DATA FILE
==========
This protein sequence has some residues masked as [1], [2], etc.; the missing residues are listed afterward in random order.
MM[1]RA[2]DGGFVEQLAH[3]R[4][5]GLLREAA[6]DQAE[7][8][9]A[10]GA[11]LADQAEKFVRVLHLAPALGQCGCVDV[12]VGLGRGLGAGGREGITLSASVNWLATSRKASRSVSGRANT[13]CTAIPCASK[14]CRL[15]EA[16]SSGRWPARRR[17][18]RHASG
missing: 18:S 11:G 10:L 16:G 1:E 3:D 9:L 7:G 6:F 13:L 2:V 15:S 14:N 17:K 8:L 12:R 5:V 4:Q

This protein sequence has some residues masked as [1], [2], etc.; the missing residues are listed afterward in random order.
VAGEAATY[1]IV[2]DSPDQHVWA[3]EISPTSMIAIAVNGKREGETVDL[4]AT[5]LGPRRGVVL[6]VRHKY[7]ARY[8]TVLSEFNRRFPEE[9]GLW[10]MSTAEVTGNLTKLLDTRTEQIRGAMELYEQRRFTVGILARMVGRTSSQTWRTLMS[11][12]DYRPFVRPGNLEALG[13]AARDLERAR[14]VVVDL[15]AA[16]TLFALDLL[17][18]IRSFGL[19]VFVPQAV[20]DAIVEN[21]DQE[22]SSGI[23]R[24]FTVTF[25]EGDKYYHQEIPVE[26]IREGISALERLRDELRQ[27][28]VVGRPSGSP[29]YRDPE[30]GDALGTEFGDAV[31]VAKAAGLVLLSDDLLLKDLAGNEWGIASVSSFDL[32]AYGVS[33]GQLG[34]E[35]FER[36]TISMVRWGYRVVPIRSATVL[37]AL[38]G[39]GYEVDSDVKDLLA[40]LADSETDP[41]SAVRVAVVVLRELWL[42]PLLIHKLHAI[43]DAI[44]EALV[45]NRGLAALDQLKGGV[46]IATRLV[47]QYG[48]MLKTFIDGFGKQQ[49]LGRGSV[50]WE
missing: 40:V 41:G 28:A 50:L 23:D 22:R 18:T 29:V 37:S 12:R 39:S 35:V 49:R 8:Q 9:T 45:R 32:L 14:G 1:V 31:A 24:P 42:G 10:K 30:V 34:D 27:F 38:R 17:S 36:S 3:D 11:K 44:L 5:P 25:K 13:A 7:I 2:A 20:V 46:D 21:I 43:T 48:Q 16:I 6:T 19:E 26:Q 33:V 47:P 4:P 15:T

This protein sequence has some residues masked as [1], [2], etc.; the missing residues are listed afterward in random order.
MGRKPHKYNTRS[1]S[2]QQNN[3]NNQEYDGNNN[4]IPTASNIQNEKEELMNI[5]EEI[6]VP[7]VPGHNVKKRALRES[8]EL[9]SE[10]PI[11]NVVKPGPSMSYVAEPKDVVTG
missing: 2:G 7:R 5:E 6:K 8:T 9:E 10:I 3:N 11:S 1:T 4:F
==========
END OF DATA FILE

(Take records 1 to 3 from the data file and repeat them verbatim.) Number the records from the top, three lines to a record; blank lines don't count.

This protein sequence has some residues masked as [1], [2], etc.; the missing residues are listed afterward in random order.
MM[1]RA[2]DGGFVEQLAH[3]R[4][5]GLLREAA[6]DQAE[7][8][9]A[10]GA[11]LADQAEKFVRVLHLAPALGQCGCVDV[12]VGLGRGLGAGGREGITLSASVNWLATSRKASRSVSGRANT[13]CTAIPCASK[14]CRL[15]EA[16]SSGRWPARRR[17][18]RHASG
missing: 18:S 11:G 10:L 16:G 1:E 3:D 9:L 7:G 6:F 13:L 2:V 15:S 14:N 17:K 8:L 12:R 5:V 4:Q

This protein sequence has some residues masked as [1], [2], etc.; the missing residues are listed afterward in random order.
VAGEAATY[1]IV[2]DSPDQHVWA[3]EISPTSMIAIAVNGKREGETVDL[4]AT[5]LGPRRGVVL[6]VRHKY[7]ARY[8]TVLSEFNRRFPEE[9]GLW[10]MSTAEVTGNLTKLLDTRTEQIRGAMELYEQRRFTVGILARMVGRTSSQTWRTLMS[11][12]DYRPFVRPGNLEALG[13]AARDLERAR[14]VVVDL[15]AA[16]TLFALDLL[17][18]IRSFGL[19]VFVPQAV[20]DAIVEN[21]DQE[22]SSGI[23]R[24]FTVTF[25]EGDKYYHQEIPVE[26]IREGISALERLRDELRQ[27][28]VVGRPSGSP[29]YRDPE[30]GDALGTEFGDAV[31]VAKAAGLVLLSDDLLLKDLAGNEWGIASVSSFDL[32]AYGVS[33]GQLG[34]E[35]FER[36]TISMVRWGYRVVPIRSATVL[37]AL[38]G[39]GYEVDSDVKDLLA[40]LADSETDP[41]SAVRVAVVVLRELWL[42]PLLIHKLHAI[43]DAI[44]EALV[45]NRGLAALDQLKGGV[46]IATRLV[47]QYG[48]MLKTFIDGFGKQQ[49]LGRGSV[50]WE
missing: 40:V 41:G 28:A 50:L 23:D 22:R 18:T 29:V 37:S 12:R 39:S 35:V 49:R 8:Q 9:T 45:R 32:L 14:G 1:V 31:A 24:P 42:G 10:K 30:V 34:D 27:F 38:R 17:S 36:S 3:D 11:K 44:L 5:P 25:K 13:A 7:I 2:A 20:V 46:D 21:I 43:T 48:Q 16:I 6:T 19:E 26:Q 33:V 47:P 4:P 15:T

This protein sequence has some residues masked as [1], [2], etc.; the missing residues are listed afterward in random order.
MGRKPHKYNTRS[1]S[2]QQNN[3]NNQEYDGNNN[4]IPTASNIQNEKEELMNI[5]EEI[6]VP[7]VPGHNVKKRALRES[8]EL[9]SE[10]PI[11]NVVKPGPSMSYVAEPKDVVTG
missing: 2:G 7:R 5:E 6:K 8:T 9:E 10:I 3:N 11:S 1:T 4:F